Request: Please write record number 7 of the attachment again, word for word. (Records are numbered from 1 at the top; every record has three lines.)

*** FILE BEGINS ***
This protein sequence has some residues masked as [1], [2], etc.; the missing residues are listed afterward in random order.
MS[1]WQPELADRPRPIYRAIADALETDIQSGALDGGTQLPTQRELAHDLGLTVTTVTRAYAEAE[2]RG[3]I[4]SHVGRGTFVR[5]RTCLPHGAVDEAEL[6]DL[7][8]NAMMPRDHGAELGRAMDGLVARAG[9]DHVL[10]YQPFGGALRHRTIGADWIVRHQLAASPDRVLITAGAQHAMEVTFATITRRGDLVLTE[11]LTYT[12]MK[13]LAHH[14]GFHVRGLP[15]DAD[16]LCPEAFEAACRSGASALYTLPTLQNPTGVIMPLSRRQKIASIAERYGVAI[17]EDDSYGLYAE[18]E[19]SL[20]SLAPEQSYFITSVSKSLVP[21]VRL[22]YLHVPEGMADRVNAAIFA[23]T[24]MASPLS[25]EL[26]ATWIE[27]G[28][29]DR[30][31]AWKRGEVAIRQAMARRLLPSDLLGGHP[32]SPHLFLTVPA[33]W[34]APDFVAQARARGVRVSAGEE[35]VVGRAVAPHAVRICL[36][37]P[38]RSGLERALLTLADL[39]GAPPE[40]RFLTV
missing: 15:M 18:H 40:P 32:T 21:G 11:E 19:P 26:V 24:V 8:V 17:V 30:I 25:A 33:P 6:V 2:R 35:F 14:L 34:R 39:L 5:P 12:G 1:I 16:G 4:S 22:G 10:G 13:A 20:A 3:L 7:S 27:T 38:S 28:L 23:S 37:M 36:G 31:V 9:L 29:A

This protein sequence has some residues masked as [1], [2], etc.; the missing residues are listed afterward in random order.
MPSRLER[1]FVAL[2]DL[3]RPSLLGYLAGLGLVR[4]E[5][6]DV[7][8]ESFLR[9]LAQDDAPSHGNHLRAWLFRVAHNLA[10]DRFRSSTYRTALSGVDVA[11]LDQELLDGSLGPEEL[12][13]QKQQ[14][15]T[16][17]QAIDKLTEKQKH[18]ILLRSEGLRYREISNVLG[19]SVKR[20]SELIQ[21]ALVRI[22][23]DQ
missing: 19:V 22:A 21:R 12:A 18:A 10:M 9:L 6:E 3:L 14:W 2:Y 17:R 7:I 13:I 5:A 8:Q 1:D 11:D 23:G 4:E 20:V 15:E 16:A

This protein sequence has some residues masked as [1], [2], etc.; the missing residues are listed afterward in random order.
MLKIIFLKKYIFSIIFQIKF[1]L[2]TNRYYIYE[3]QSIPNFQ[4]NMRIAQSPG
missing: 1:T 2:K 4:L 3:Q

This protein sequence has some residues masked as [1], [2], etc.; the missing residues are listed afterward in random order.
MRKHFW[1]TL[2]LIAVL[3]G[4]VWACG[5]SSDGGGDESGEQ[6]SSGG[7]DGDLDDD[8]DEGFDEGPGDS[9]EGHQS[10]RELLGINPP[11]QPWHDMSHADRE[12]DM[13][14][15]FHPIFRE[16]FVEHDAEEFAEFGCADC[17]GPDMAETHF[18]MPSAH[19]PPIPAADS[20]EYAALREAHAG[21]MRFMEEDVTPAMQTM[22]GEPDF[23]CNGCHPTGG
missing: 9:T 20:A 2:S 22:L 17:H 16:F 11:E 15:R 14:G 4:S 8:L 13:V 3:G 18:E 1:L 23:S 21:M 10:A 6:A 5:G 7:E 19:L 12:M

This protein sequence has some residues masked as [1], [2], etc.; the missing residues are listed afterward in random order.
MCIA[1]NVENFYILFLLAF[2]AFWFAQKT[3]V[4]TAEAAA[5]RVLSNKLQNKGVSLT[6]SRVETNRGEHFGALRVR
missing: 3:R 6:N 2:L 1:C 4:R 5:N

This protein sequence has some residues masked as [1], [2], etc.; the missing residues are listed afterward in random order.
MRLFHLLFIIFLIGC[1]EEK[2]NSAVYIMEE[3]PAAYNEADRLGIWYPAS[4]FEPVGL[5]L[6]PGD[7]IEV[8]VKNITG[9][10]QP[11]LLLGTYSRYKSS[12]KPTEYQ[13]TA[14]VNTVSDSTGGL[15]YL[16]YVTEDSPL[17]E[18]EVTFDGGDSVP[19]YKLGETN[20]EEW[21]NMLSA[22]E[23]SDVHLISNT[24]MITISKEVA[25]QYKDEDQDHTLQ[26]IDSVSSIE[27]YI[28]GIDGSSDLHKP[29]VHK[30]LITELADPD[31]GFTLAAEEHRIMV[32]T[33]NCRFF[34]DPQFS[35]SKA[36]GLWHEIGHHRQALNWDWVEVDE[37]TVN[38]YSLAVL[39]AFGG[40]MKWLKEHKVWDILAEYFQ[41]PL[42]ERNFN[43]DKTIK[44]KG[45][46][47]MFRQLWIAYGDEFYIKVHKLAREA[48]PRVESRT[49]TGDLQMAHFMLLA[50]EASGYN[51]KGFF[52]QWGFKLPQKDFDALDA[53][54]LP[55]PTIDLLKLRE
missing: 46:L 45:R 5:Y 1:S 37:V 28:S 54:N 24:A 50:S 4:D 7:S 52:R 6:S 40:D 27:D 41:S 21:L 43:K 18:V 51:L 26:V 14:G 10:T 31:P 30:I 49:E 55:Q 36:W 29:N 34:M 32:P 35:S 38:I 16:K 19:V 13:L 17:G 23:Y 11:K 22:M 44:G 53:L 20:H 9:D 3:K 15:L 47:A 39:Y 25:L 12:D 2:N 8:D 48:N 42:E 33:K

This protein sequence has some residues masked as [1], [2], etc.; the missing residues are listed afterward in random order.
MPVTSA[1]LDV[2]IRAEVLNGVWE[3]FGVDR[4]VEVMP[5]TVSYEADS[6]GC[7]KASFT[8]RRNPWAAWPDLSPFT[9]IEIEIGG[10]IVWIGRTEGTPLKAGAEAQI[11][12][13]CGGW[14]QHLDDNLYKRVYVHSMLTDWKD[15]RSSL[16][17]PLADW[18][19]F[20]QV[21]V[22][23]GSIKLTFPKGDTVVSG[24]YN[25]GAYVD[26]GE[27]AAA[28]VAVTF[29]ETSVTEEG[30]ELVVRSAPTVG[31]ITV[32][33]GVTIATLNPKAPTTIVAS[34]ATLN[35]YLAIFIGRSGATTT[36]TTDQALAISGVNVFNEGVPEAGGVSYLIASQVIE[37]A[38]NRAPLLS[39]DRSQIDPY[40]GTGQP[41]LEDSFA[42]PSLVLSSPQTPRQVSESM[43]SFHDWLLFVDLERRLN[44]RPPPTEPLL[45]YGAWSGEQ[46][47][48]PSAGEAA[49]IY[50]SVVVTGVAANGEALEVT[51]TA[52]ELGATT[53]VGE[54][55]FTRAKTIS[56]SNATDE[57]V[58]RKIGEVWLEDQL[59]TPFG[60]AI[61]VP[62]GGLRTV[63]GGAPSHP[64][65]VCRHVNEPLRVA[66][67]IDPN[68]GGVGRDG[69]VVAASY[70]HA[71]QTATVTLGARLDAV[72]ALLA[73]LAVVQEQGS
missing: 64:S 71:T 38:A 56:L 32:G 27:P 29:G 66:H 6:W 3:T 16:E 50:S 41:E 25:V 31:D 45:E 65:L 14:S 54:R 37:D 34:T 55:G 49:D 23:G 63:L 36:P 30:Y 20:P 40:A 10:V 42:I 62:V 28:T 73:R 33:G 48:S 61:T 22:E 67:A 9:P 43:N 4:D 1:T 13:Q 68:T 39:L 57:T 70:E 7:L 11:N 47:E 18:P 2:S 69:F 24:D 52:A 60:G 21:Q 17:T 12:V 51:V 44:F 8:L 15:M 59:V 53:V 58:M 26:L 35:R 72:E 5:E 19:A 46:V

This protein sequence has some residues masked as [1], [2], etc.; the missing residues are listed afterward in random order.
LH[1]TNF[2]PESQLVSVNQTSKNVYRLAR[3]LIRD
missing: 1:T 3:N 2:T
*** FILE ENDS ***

This protein sequence has some residues masked as [1], [2], etc.; the missing residues are listed afterward in random order.
MPVTSA[1]LDV[2]IRAEVLNGVWE[3]FGVDR[4]VEVMP[5]TVSYEADS[6]GC[7]KASFT[8]RRNPWAAWPDLSPFT[9]IEIEIGG[10]IVWIGRTEGTPLKAGAEAQI[11][12][13]CGGW[14]QHLDDNLYKRVYVHSMLTDWKD[15]RSSL[16][17]PLADW[18][19]F[20]QV[21]V[22][23]GSIKLTFPKGDTVVSG[24]YN[25]GAYVD[26]GE[27]AAA[28]VAVTF[29]ETSVTEEG[30]ELVVRSAPTVG[31]ITV[32][33]GVTIATLNPKAPTTIVAS[34]ATLN[35]YLAIFIGRSGATTT[36]TTDQALAISGVNVFNEGVPEAGGVSYLIASQVIE[37]A[38]NRAPLLS[39]DRSQIDPY[40]GTGQP[41]LEDSFA[42]PSLVLSSPQTPRQVSESM[43]SFHDWLLFVDLERRLN[44]RPPPTEPLL[45]YGAWSGEQ[46][47][48]PSAGEAA[49]IY[50]SVVVTGVAANGEALEVT[51]TA[52]ELGATT[53]VGE[54][55]FTRAKTIS[56]SNATDE[57]V[58]RKIGEVWLEDQL[59]TPFG[60]AI[61]VP[62]GGLRTV[63]GGAPSHP[64][65]VCRHVNEPLRVA[66][67]IDPN[68]GGVGRDG[69]VVAASY[70]HA[71]QTATVTLGARLDAV[72]ALLA[73]LAVVQEQGS
missing: 64:S 71:T 38:A 56:L 32:G 27:P 29:G 66:H 6:W 3:T 16:E 50:S 41:E 25:V 31:D 45:E 65:L 14:S 54:R 37:D 34:T 55:G 49:D 23:G 63:L 36:P 30:Y 20:P 40:A 10:V 42:I 62:V 28:T 73:R 33:G 48:S 61:T 22:E 67:A 9:P 43:N 4:D 1:T 13:Q 68:T 39:L 57:T 70:E 7:L 11:N 47:E 18:P 2:S 69:F 24:D 52:A 60:G 21:Q 17:T 12:V 51:V 44:F 8:L 15:M 59:V 53:V 58:M 26:L 35:R 72:E 5:E 19:A 46:V